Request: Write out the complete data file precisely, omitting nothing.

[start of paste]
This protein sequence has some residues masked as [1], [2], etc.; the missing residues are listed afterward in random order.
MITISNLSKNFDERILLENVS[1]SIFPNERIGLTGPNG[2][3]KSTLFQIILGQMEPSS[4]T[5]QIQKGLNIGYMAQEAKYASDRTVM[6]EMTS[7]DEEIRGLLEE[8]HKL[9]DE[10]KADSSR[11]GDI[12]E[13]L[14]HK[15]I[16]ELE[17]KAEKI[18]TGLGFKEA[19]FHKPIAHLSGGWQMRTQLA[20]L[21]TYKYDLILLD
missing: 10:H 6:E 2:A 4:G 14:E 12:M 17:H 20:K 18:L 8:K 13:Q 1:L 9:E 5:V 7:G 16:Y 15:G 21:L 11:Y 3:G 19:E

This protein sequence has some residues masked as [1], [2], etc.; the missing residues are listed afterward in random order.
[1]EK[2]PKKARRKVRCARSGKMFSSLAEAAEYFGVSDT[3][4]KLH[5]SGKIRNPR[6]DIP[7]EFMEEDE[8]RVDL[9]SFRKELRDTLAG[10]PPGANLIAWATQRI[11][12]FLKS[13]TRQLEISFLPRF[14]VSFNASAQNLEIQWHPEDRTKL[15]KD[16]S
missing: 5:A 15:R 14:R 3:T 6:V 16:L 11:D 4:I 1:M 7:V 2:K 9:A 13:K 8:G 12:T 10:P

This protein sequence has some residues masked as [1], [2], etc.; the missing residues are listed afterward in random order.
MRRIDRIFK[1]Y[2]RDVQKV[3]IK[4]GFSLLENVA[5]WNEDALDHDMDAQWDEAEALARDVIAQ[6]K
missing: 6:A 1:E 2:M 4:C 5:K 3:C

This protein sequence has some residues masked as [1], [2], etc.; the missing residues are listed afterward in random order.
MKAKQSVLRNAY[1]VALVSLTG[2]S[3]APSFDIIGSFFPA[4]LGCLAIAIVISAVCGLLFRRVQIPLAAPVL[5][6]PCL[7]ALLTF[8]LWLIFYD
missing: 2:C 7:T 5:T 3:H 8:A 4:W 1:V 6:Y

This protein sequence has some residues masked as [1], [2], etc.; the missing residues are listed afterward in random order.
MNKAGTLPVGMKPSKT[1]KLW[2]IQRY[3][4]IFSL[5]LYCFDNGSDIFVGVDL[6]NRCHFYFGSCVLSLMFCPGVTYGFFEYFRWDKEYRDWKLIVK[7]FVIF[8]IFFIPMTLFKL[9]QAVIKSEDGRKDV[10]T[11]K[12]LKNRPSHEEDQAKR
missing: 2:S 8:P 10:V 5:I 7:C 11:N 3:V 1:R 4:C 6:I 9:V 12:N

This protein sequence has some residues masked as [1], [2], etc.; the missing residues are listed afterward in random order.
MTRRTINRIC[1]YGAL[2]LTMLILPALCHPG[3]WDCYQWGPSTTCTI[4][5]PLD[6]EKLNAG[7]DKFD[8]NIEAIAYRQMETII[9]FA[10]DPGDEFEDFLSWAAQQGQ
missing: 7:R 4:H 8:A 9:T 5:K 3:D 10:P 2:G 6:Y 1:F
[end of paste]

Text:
This protein sequence has some residues masked as [1], [2], etc.; the missing residues are listed afterward in random order.
MITISNLSKNFDERILLENVS[1]SIFPNERIGLTGPNG[2][3]KSTLFQIILGQMEPSS[4]T[5]QIQKGLNIGYMAQEAKYASDRTVM[6]EMTS[7]DEEIRGLLEE[8]HKL[9]DE[10]KADSSR[11]GDI[12]E[13]L[14]HK[15]I[16]ELE[17]KAEKI[18]TGLGFKEA[19]FHKPIAHLSGGWQMRTQLA[20]L[21]TYKYDLILLD
missing: 10:H 6:E 2:A 4:G 14:E 12:M 17:H 20:K 18:L 8:K 13:Q 1:L 9:E 5:V 7:G 16:Y 15:G 21:L 11:Y 3:G 19:E

This protein sequence has some residues masked as [1], [2], etc.; the missing residues are listed afterward in random order.
[1]EK[2]PKKARRKVRCARSGKMFSSLAEAAEYFGVSDT[3][4]KLH[5]SGKIRNPR[6]DIP[7]EFMEEDE[8]RVDL[9]SFRKELRDTLAG[10]PPGANLIAWATQRI[11][12]FLKS[13]TRQLEISFLPRF[14]VSFNASAQNLEIQWHPEDRTKL[15]KD[16]S
missing: 5:A 15:R 14:R 3:T 6:V 16:L 11:D 4:I 1:M 7:V 2:K 9:A 13:K 8:G 12:T 10:P

This protein sequence has some residues masked as [1], [2], etc.; the missing residues are listed afterward in random order.
MRRIDRIFK[1]Y[2]RDVQKV[3]IK[4]GFSLLENVA[5]WNEDALDHDMDAQWDEAEALARDVIAQ[6]K
missing: 6:A 1:E 2:M 4:C 5:K 3:C

This protein sequence has some residues masked as [1], [2], etc.; the missing residues are listed afterward in random order.
MKAKQSVLRNAY[1]VALVSLTG[2]S[3]APSFDIIGSFFPA[4]LGCLAIAIVISAVCGLLFRRVQIPLAAPVL[5][6]PCL[7]ALLTF[8]LWLIFYD
missing: 2:C 7:T 5:T 3:H 8:A 4:W 1:V 6:Y

This protein sequence has some residues masked as [1], [2], etc.; the missing residues are listed afterward in random order.
MNKAGTLPVGMKPSKT[1]KLW[2]IQRY[3][4]IFSL[5]LYCFDNGSDIFVGVDL[6]NRCHFYFGSCVLSLMFCPGVTYGFFEYFRWDKEYRDWKLIVK[7]FVIF[8]IFFIPMTLFKL[9]QAVIKSEDGRKDV[10]T[11]K[12]LKNRPSHEEDQAKR
missing: 2:S 8:P 10:V 5:I 7:C 11:N 3:V 1:R 4:C 6:I 9:V 12:N

This protein sequence has some residues masked as [1], [2], etc.; the missing residues are listed afterward in random order.
MTRRTINRIC[1]YGAL[2]LTMLILPALCHPG[3]WDCYQWGPSTTCTI[4][5]PLD[6]EKLNAG[7]DKFD[8]NIEAIAYRQMETII[9]FA[10]DPGDEFEDFLSWAAQQGQ
missing: 7:R 4:H 8:A 9:T 5:K 3:D 10:P 2:G 6:Y 1:F